Quote: |

Dear Colleagues, we have recently some discussions about which coordinate system to use to store hit information. With this mail I want to start a further discussion on this topic. Currently, hit position and corresponding errors are stored in global coordinate system (in a plane which is perpendicular to beam direction). However, introducing rotated outer planes in TRD we have to define how to store hit information, namely, in which coordinate system. In order to be consistent with current definitions, I would say that we have to stick to global coordinate system. This would be also easier for tracking to have all hits in the same coordinate system. However, hit producers has to be modified and implement rotation of the hit coordinates and errors. Best regards, Andrey |

Quote: |

Does it make a difference for the hit producer, if the underlying geometry was genereated with geant or with root? Is it easier to retrive the local to master transformation matrix, if the object was defined in root? Or is there no difference at all? Best regads David |

Quote: |

Hello David, I did not understand your question. We are talking about the information which has to be stored in file. Of cause local to global transformations are possible during runtime, but according to current convention we use global coordinate system for all hits and track parameters which are stored in the ROOT file. Best regards, Andrey |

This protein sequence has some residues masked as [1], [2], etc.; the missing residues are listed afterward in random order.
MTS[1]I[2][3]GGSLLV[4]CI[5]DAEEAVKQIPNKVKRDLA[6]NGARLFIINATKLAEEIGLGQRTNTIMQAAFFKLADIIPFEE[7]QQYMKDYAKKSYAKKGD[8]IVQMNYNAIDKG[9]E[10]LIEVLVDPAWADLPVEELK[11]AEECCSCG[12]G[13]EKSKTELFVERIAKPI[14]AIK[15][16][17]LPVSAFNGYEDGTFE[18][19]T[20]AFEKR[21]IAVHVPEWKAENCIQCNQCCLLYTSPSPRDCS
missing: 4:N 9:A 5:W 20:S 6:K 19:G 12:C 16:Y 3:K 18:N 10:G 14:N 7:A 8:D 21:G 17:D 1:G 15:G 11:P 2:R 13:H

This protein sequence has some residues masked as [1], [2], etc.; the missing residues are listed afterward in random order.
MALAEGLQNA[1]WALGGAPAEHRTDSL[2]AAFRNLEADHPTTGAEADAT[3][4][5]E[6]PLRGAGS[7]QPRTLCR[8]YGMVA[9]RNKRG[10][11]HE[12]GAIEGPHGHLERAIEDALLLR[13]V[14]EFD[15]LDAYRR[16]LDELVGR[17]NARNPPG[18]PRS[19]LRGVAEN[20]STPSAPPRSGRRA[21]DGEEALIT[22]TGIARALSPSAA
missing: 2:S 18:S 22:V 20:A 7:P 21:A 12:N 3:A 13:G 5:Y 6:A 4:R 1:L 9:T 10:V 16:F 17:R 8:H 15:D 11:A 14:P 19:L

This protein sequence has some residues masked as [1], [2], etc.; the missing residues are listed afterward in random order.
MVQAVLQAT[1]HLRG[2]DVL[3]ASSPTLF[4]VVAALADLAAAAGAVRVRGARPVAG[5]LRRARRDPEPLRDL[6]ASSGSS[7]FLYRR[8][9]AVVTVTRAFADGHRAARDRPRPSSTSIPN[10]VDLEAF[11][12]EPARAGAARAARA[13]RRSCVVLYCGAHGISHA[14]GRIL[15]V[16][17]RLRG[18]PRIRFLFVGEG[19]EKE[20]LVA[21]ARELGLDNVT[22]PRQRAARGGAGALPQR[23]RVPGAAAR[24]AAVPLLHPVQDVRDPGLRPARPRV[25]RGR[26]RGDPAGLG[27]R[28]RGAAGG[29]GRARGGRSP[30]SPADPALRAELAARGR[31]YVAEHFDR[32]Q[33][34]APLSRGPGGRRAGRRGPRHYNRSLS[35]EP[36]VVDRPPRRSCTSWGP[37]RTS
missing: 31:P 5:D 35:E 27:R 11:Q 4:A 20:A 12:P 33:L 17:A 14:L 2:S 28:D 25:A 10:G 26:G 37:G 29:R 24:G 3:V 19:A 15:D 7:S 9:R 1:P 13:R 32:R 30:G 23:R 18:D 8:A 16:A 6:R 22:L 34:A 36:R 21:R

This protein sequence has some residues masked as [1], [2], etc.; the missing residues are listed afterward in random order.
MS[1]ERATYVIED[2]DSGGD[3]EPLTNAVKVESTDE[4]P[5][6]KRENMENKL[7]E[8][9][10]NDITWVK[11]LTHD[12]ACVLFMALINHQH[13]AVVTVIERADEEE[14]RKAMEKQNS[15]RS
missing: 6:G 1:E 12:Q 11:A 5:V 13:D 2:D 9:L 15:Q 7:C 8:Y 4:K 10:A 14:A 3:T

]]>

Well, that does not make any difference, since the internal geometry is always built in TGeo format. If you intialise the geometry from ASCII, the geometry reader takes care of creating the ROOT geometry from this particular input. The TGeo is also the one written to the parameter file and, if specified in the macro, also to the additional geometry output file (by the method FairRunSim::CreateGeometryFile).

Now, the TGeo package provides you with convenient methods for coordinate transformation, in particular from local to global coordinates.

]]>

- Global coordinates allow a straightforward interpretation. Local coordinates always need the context of the detector geometry.
- It is supposedly easier for tracking, which connects hits from different detectors / stations / modules, to work with global coordinates.

I think these reasons still hold nowadays. Of course, for the creation of hits from digis, the local coordinate system is the relevant one. That means that after the creation of the hits in a particular piece of detector, their coordinates (and the covariance matrix) have to be transformed into the global coordinate system. The computational costs for this are most probably much less than the repeated transformations needed otherwise during track finding and fitting.

Note that the above holds strictly only for the persistent data objects (i.e. those put into the TClonesArray of the cbmsim TTree). Both the hit finders and the tracking algorithms can transiently use whatever data format they consider appropriate.

]]>

example. I suppose, STS tracking experts could clarify this since

they work with strip detectors.

]]>

For example for clustering and hit finding it can be more convenient to use local coordinate system with respect to module. And for the global tracking it would be much easier to use global coordinate system in all detectors.]]>

the vertical direction) and their errors - in fact, we discussed

this issue quite some time ago. In any case, it would be useful

to talk to STS tracking people.

]]>